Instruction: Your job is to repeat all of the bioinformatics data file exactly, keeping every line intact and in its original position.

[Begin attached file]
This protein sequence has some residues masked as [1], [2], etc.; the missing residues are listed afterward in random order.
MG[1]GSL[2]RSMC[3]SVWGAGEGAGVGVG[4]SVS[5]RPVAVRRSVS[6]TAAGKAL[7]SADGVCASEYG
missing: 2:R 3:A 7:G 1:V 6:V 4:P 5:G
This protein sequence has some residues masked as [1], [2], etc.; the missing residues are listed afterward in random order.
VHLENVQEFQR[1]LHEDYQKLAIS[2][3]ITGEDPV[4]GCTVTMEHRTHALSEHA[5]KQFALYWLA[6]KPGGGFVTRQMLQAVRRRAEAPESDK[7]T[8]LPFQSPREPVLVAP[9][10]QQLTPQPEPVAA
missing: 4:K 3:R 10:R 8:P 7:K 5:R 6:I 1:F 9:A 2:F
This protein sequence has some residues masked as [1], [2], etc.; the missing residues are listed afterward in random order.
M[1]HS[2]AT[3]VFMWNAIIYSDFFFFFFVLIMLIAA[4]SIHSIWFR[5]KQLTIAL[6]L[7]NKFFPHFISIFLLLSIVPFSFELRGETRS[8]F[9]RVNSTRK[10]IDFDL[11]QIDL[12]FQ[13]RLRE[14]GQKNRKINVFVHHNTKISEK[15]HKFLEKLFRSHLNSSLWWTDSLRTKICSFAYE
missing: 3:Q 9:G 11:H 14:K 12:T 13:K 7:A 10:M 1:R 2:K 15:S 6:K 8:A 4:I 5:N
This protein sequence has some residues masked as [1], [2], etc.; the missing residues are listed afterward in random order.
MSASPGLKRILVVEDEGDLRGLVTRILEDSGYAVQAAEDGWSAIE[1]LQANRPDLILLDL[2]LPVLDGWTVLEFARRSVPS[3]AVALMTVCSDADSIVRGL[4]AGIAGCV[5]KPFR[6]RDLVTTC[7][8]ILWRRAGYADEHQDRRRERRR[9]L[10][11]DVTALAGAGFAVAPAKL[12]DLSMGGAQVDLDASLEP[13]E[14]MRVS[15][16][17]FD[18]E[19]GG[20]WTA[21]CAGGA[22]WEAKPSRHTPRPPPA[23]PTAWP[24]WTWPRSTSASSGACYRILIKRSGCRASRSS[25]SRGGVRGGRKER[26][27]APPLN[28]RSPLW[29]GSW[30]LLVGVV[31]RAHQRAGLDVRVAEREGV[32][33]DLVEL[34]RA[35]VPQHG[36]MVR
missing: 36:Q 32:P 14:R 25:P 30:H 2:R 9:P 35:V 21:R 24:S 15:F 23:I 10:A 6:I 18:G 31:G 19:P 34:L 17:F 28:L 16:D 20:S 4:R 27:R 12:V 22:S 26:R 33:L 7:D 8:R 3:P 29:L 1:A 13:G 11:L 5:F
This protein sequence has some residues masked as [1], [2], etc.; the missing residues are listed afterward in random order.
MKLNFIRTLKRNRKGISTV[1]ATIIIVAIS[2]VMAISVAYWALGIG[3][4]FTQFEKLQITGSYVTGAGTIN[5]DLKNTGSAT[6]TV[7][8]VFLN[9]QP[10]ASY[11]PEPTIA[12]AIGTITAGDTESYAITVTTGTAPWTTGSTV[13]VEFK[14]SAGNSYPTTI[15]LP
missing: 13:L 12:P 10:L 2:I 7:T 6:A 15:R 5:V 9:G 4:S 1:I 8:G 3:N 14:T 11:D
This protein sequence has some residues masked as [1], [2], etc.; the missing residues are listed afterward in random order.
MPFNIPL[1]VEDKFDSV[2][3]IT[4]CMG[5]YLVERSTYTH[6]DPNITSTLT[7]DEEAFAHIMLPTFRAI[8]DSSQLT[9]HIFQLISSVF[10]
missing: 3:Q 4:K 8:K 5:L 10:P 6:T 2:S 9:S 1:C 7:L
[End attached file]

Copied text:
This protein sequence has some residues masked as [1], [2], etc.; the missing residues are listed afterward in random order.
MG[1]GSL[2]RSMC[3]SVWGAGEGAGVGVG[4]SVS[5]RPVAVRRSVS[6]TAAGKAL[7]SADGVCASEYG
missing: 2:R 3:A 7:G 1:V 6:V 4:P 5:G
This protein sequence has some residues masked as [1], [2], etc.; the missing residues are listed afterward in random order.
VHLENVQEFQR[1]LHEDYQKLAIS[2][3]ITGEDPV[4]GCTVTMEHRTHALSEHA[5]KQFALYWLA[6]KPGGGFVTRQMLQAVRRRAEAPESDK[7]T[8]LPFQSPREPVLVAP[9][10]QQLTPQPEPVAA
missing: 4:K 3:R 10:R 8:P 7:K 5:R 6:I 1:F 9:A 2:F
This protein sequence has some residues masked as [1], [2], etc.; the missing residues are listed afterward in random order.
M[1]HS[2]AT[3]VFMWNAIIYSDFFFFFFVLIMLIAA[4]SIHSIWFR[5]KQLTIAL[6]L[7]NKFFPHFISIFLLLSIVPFSFELRGETRS[8]F[9]RVNSTRK[10]IDFDL[11]QIDL[12]FQ[13]RLRE[14]GQKNRKINVFVHHNTKISEK[15]HKFLEKLFRSHLNSSLWWTDSLRTKICSFAYE
missing: 3:Q 9:G 11:H 14:K 12:T 13:K 7:A 10:M 1:R 2:K 15:S 6:K 8:A 4:I 5:N
This protein sequence has some residues masked as [1], [2], etc.; the missing residues are listed afterward in random order.
MSASPGLKRILVVEDEGDLRGLVTRILEDSGYAVQAAEDGWSAIE[1]LQANRPDLILLDL[2]LPVLDGWTVLEFARRSVPS[3]AVALMTVCSDADSIVRGL[4]AGIAGCV[5]KPFR[6]RDLVTTC[7][8]ILWRRAGYADEHQDRRRERRR[9]L[10][11]DVTALAGAGFAVAPAKL[12]DLSMGGAQVDLDASLEP[13]E[14]MRVS[15][16][17]FD[18]E[19]GG[20]WTA[21]CAGGA[22]WEAKPSRHTPRPPPA[23]PTAWP[24]WTWPRSTSASSGACYRILIKRSGCRASRSS[25]SRGGVRGGRKER[26][27]APPLN[28]RSPLW[29]GSW[30]LLVGVV[31]RAHQRAGLDVRVAEREGV[32][33]DLVEL[34]RA[35]VPQHG[36]MVR
missing: 36:Q 32:P 14:R 25:P 30:H 2:R 9:P 35:V 21:R 24:S 15:F 23:I 10:A 6:I 18:G 31:G 19:P 34:L 17:F 28:L 16:D 20:S 4:R 27:R 12:V 22:S 26:R 33:L 7:D 8:R 3:P 29:L 1:A 13:G 11:L 5:F
This protein sequence has some residues masked as [1], [2], etc.; the missing residues are listed afterward in random order.
MKLNFIRTLKRNRKGISTV[1]ATIIIVAIS[2]VMAISVAYWALGIG[3][4]FTQFEKLQITGSYVTGAGTIN[5]DLKNTGSAT[6]TV[7][8]VFLN[9]QP[10]ASY[11]PEPTIA[12]AIGTITAGDTESYAITVTTGTAPWTTGSTV[13]VEFK[14]SAGNSYPTTI[15]LP
missing: 13:L 12:P 10:L 2:I 7:T 6:A 15:R 5:V 9:G 4:S 1:I 8:G 3:N 14:T 11:D
This protein sequence has some residues masked as [1], [2], etc.; the missing residues are listed afterward in random order.
MPFNIPL[1]VEDKFDSV[2][3]IT[4]CMG[5]YLVERSTYTH[6]DPNITSTLT[7]DEEAFAHIMLPTFRAI[8]DSSQLT[9]HIFQLISSVF[10]
missing: 3:Q 4:K 8:K 5:L 10:P 6:T 2:S 9:S 1:C 7:L